Job switch in Singapore – practical tips & advice
With thoughts of financial instability and an unknown future looming ahead, making a job switch might seem like one of the most daunting decisions ever. While there are a sea of factors to mull over before you take the plunge, it always helps to glean practical advice straight from the pros – those with expertise pertaining to employment and career pathways.
To relieve some of your job switching-induced stress, here’s an insider scoop on how to make a job switch in Singapore, substantiated with advice from recruiters themselves, and even a CEO. From how much you should have in your emergency fund to tips on how to thrive in your new role, keep these seven tips in mind as you navigate this life-changing process.
Consider if you want to switch industry or just your company
Us humans have finicky tendencies, so make sure your decision of a job switch isn’t borne from a fleeting thought of how the grass is greener on the other side. Ask yourself: do you want to switch industries completely, or join a new company but stay within the same sector? To figure that out, you’ll need to pinpoint the exact motivations behind your job switch.
‘R.L’, a recruiter from the fintech industry, sheds some light on some common reasons that fuel Singaporeans’ decision to jump ship: “Sometimes it’s driven by the fact that they’re in a sunsetting industry. So naturally, they’d move to a more lucrative job or industry, such as something tech-related. Otherwise, they simply might not enjoy what they’re presently doing.”
Whether it’s a work-life balance issue or because the industry you’re in doesn’t give you personal satisfaction, doing some soul searching streamlines your opportunities and cements the commitment level required to make the switch.
For instance, a job within the same sector would likely require less hassle to learn and be trained from scratch, while a complete swap to a new industry would require more dedication on your end. But if your current industry no longer fulfils you, a 180° change might be the thing to reignite your zest – which then makes building from the ground up worthwhile.
Part ways with your company on good terms
If you’ve made your mind up to commit to a job switch, it’s only right for you to leave your company on amicable terms. ‘S.W’, a recruiter in the retail industry, echoes this sentiment, offering tidbits of advice to job switchers so they don’t throw all those years of built-up rapport and networking out the window.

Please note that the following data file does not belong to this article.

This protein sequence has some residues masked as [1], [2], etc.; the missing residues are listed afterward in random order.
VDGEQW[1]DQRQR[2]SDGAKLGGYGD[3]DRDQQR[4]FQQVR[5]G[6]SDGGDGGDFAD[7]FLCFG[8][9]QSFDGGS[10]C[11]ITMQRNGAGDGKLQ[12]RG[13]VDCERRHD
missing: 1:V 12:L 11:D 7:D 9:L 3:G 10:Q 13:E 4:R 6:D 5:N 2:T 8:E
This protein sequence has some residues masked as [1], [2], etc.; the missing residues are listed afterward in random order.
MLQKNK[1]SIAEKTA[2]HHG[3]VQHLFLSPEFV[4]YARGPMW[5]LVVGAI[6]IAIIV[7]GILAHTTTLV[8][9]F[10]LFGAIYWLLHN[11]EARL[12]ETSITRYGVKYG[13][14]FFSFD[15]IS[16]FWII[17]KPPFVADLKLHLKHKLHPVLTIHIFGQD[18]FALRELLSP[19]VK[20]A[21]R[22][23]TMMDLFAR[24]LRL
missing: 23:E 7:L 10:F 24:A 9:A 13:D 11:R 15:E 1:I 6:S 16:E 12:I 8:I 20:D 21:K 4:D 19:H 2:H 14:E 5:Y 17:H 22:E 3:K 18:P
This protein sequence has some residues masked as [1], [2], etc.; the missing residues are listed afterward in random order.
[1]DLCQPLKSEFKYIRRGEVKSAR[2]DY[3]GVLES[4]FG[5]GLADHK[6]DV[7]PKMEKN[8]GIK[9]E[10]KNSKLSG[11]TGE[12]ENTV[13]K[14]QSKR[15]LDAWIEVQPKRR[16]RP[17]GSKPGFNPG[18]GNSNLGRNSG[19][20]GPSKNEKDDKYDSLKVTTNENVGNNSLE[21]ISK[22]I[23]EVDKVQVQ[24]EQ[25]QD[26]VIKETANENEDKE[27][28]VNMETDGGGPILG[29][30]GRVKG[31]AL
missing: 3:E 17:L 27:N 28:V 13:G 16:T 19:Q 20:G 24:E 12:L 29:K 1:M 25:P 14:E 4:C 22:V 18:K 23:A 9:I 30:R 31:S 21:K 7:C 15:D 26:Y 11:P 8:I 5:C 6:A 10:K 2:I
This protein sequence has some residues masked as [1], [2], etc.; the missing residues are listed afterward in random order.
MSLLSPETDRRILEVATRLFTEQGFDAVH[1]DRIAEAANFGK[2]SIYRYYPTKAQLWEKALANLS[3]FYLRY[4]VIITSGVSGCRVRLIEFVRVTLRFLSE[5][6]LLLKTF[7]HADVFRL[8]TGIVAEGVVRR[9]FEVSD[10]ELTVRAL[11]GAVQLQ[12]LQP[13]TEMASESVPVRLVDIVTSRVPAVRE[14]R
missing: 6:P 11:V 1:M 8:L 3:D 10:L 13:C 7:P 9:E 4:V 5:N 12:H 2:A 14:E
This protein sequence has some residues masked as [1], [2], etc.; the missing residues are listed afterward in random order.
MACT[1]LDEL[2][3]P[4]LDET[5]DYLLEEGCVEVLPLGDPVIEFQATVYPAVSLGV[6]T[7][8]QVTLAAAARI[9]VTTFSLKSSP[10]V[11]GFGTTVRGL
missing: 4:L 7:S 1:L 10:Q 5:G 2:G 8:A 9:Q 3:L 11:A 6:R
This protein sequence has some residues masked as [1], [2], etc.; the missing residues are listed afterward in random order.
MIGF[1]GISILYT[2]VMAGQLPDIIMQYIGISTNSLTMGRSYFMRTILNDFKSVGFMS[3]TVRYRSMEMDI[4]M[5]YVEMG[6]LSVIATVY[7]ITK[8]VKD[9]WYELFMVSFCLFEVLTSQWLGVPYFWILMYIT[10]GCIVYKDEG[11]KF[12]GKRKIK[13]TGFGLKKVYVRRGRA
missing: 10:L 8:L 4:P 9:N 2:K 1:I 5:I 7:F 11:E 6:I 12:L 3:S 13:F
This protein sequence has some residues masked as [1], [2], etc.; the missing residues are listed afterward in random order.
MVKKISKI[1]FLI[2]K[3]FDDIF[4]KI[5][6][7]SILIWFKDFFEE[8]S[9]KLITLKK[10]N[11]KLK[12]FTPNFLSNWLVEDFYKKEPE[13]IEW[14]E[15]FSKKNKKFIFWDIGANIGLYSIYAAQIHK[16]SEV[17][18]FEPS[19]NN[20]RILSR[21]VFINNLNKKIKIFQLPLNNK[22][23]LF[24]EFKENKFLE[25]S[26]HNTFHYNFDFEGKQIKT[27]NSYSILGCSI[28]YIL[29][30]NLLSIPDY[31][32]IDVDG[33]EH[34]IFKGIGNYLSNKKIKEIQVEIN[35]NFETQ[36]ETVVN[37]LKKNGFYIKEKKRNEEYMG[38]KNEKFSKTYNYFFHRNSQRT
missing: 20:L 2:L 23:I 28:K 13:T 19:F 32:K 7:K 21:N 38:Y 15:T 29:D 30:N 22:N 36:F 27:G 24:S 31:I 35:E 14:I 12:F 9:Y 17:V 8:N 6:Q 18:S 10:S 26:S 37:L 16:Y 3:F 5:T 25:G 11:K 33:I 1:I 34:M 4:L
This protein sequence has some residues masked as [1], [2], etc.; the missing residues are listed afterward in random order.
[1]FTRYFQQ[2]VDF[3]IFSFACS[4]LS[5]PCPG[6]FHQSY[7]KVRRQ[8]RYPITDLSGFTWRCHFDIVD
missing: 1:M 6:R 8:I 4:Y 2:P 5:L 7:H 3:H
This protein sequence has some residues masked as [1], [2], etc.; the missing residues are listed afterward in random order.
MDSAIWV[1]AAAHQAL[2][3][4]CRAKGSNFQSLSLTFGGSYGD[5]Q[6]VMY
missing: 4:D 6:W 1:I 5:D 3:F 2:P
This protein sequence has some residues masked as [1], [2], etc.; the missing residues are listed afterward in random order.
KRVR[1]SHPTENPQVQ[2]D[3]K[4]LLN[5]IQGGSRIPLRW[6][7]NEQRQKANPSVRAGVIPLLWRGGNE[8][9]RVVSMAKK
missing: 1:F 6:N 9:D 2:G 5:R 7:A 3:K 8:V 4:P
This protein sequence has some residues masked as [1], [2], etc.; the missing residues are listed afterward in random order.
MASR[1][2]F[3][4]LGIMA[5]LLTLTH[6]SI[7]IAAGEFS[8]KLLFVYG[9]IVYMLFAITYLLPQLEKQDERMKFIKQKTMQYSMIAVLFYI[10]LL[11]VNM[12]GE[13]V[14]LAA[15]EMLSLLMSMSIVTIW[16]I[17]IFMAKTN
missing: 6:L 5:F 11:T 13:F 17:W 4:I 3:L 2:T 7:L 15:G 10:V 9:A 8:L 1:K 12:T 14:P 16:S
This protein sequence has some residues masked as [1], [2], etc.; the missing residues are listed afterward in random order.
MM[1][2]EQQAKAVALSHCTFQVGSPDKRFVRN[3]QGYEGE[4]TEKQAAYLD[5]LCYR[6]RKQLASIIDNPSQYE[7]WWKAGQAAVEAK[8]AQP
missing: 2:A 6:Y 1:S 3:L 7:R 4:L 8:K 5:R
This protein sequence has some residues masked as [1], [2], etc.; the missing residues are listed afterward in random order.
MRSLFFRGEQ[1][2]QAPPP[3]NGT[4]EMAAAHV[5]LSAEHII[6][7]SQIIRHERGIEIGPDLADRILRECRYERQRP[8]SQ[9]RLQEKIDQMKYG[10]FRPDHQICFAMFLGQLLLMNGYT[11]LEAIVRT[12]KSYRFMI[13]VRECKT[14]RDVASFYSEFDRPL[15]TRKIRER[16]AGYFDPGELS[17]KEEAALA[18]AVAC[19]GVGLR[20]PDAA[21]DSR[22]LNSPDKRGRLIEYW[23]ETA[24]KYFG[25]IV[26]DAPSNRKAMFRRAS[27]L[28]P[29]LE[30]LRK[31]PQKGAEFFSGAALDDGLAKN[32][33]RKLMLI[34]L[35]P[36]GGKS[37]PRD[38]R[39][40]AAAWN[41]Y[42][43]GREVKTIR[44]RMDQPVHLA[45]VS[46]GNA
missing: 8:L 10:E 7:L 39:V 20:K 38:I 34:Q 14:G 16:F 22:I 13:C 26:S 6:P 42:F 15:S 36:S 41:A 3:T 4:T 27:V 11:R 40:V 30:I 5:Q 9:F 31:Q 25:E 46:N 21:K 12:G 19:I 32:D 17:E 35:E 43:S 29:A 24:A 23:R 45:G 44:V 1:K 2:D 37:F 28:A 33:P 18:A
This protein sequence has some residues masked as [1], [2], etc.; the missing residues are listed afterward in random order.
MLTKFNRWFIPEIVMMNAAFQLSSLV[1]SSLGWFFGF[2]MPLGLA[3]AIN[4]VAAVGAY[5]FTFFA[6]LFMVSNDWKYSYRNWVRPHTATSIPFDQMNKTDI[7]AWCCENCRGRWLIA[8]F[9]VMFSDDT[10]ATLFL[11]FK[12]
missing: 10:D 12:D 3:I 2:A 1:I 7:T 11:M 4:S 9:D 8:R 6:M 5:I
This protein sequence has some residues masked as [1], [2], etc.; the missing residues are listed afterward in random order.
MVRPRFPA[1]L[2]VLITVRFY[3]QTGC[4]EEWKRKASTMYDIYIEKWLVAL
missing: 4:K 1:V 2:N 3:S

“Always be transparent with your Human Resource team when it comes to your exit interview, and don’t speak ill about the company to the remaining staff,” opines ‘S.W’. “By leaving on a proper note, the doors may be open to you again if you ever feel like rejoining.”
It’s also important to communicate your intentions to leave to the HR staff and your boss as soon as you’ve firmed your decision up. After all, the company needs ample time to find a new hire to make sure they’re not short-handed, especially during busy periods.
By not bidding them adios last minute and leaving them in the lurch, they’ll appreciate your thoughtfulness and be more likely to give you positive testimonials if needed.
Have at least six months worth of expenses to support your transition
Reality check: pondering over a job switch is all fine and dandy, but you need to have funds readily available if you’re really going to take the plunge. According to ‘T.S’, an ex-recruiter in the IT industry, having at least six months’ worth of expenses is a safe ballpark figure to stash away for rainy days.
‘T.S’ elaborates: “I would suggest keeping a six-month emergency fund [that] covers all your basic expenses such as housing, bills, food and transport. This figure could apply to anyone, whether they’re job switching or not.”
Of course, this figure could vary based on a plethora of other factors – like whether you’re buying a house or having a newborn in the near future. Make sure to take into consideration the impact of your decision on upcoming plans and purchases too. Swapping to a flexible role like freelancing could cause a delay in your purchase of a house or car, for instance.